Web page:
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1 Floodplain Management SESSION 7 Stream Systems on Dynamic Earth Floodplain Management Principles & Practice Prepared By Donald R. Reichmuth, PhD.

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Presentation on theme: "1 Floodplain Management SESSION 7 Stream Systems on Dynamic Earth Floodplain Management Principles & Practice Prepared By Donald R. Reichmuth, PhD."— Presentation transcript:

1 1 Floodplain Management SESSION 7 Stream Systems on Dynamic Earth Floodplain Management Principles & Practice Prepared By Donald R. Reichmuth, PhD.

2 2 Management Framework Objectives: 1Stream sediment cycle in terms of source, transport and deposition. 2Difference between the engineering and geologic approaches in developing analytical tools for stream management. 3Channel blockages and overall stream stability. 4Behavior and stabilization methods used in drainages showing vertical instability. 5Problems associated with horizontal stream channel migration. 6Management practices to determine how to insure low impact development. 7 Present floodplain as a product of the geological floodplain -- case study exercises 8 Module 2 examination.

3 3 Elements Of Channel Formation

4 4 Analytical Methods Engineering Approach Initiated By Irrigation Designers Mathematical Approximations Equations Have Limited Utility Geologic Approach Initiated By Field Explorers Descriptive Physical Principals Universal Concepts Developed

5 5 Energy Equations Note: Extra Friction Loss For Expanding Sections

6 6

7 7 Stream Problem Types Channel Blockage In-channel Obstructions Geologic Accidents Impoundments Vertical Change Headcutting Channel Aggradation Horizontal Change Meander Loop Migration Bank Erosion Channel Cutoffs

8 8 Channel Blockages Blockages can vary in size from a single downed tree to total channel filling.

9 9 Effects Of In-stream Obstructions

10 10

11 11 Debris Flow Example Amero, Colombia

12 12 Regional Uplift Erosion Patterns Note: Colorado River Maintained Original Grade

13 13 Cross Section View Note: Grand Canyon Formed At Top Of Structural Warping

14 14 From Canyons of the Colorado By J. W. Powell 1895

15 15 Erosion Patterns Note: Stream Gradient Maintained During Tectonic Uplift

16 16 Effects Of Dams

17 17 Colorado River Hydrograph Below Lake Powell

18 18 Clean Water Releases From Lake Powell -- Nov. 2004

19 19 Typical Fish Passage Problem Note: The Extreme Turbulence At The Base Of The Structure

20 20 Typical Concrete/ Steel Design Yakima River -- Town Diversion U.S. Bureau of Reclamation Design Age About 15 Yrs. Drop Height About 6 Feet Fish Ladder Cells (5 Drops) Repair Costs $200,000 Est. ($130,000 Spent) Other Problems Apron Undercut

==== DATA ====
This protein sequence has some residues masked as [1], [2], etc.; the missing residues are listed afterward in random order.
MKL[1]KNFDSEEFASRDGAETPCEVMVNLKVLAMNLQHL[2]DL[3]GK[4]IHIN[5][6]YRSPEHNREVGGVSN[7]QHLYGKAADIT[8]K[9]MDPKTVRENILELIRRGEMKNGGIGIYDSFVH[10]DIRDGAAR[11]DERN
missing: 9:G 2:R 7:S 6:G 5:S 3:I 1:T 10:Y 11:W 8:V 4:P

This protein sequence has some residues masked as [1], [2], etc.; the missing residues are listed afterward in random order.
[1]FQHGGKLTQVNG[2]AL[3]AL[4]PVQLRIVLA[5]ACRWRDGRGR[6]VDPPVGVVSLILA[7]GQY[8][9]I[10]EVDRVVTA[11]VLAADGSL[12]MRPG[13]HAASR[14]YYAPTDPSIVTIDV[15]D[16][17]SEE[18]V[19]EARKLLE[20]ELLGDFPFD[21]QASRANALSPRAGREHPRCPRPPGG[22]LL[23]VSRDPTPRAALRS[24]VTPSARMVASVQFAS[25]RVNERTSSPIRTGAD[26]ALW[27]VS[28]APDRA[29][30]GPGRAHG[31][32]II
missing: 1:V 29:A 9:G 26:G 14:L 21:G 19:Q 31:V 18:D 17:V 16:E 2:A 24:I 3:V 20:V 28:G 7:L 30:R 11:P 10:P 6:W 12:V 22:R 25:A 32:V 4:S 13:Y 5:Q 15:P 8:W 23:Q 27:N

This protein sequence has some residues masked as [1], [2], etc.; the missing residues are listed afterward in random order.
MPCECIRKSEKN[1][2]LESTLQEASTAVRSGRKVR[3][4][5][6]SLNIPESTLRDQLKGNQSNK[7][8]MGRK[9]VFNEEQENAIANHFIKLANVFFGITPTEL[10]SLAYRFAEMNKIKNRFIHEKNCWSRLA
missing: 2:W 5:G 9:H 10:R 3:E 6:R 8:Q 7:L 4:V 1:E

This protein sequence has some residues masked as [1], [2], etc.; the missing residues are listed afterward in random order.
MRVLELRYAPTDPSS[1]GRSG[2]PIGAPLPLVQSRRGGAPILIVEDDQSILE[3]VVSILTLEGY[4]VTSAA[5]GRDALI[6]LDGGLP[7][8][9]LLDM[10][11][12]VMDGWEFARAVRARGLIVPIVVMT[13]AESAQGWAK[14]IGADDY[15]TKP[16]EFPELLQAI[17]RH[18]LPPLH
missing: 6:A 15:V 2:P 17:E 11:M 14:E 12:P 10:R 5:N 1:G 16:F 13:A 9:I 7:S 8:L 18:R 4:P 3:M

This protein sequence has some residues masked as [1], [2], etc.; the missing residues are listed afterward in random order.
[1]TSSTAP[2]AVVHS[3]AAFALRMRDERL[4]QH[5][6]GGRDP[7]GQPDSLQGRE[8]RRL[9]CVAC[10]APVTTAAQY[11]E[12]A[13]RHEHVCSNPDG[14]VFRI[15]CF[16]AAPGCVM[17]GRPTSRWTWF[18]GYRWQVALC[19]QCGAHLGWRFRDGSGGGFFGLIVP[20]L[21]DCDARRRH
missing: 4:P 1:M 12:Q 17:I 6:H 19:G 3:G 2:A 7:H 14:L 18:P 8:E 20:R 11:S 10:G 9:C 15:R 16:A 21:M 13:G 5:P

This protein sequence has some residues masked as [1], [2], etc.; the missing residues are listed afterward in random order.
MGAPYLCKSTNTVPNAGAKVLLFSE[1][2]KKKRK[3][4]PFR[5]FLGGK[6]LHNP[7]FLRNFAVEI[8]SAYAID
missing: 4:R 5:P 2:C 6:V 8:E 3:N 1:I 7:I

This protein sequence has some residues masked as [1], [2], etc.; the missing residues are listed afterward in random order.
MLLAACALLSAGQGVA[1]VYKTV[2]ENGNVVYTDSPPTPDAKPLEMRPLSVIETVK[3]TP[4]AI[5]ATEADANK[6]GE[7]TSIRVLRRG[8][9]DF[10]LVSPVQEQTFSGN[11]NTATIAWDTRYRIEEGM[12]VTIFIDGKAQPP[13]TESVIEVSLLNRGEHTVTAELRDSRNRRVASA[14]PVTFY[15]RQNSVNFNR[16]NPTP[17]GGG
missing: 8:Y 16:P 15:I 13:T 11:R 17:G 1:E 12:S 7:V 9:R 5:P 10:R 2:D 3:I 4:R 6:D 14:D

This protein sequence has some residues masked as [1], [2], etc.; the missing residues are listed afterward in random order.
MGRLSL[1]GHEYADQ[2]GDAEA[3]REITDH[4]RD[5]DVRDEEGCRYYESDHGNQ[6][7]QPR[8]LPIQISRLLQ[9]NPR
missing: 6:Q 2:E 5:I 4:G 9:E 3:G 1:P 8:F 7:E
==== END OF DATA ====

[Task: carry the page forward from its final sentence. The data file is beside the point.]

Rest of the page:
21 21 Irrigation Diversion Dam Typical Concrete Structure With Fish Ladder

22 22

23 23 Improved Safety

24 24 Fish Passage Proof

25 25 Vertical Change The sediment availability causes most channel filling and degradation. Many regions are experiencing downcutting as earlier glacial deposits are mobilized.

26 26 Headcuts – Cause & should we do anything?

27 27 Headcut-Caused Failure Open Arch Culvert --- Bed Scoured To Bedrock

28 28

29 29 Vertical Grade Stabilization Excess Energy Removed With Drops

30 30 Rock Drop Characteristics Stable Fish Friendly Overhead Cover Low Velocity Eddy Macro-Invertebrates Safe For Boaters Unstable Poor Habitat Standing Wave Unsafe

31 31

32 32 Rock Drop Example Low Flow Concentrated At Mid-Channel

33 33

34 34 Horizontal Change Horizontal channel migration is most common in regions that have low stream gradients and have reached an equilibrium grade.

35 35

36 36

37 37 Meander Loop Cutoff Loss Of Energy Dissipation Must Be Replaced For Stable Conditions To Exist

38 38 Bank Erosion Caused By Uncontrolled Upstream Sediment Source

39 39 Cumulative Impacts Low Impact Development can only occur when long range goals are adopted that minimize cumulative impacts.

40 40 Quick Flush Poor Management Technique Shifts Problems To Others Encourages Unsound Development

41 41 Floodplain Utilization Good Management Technique Helps Protect Downstream Reaches Increases Base Flow Encourages Sustainable Development

42 42

43 43 Cumulative Impacts On Roaring Fork River Floodplain

44 44 Roaring Fork River 1985 Aerial View Before Highway Construction

45 45 Roaring Fork River Aerial View Of Bottleneck Area

46 46 Roaring Fork River Ground Photo Showing Failing Gabion Basket Wall

47 47 Slide Presentation Prepared By Geomax, P.C. Dr. Donald R. Reichmuth, President 1023 W. 30 th Ave. Spokane, WA Phone & FAX – –


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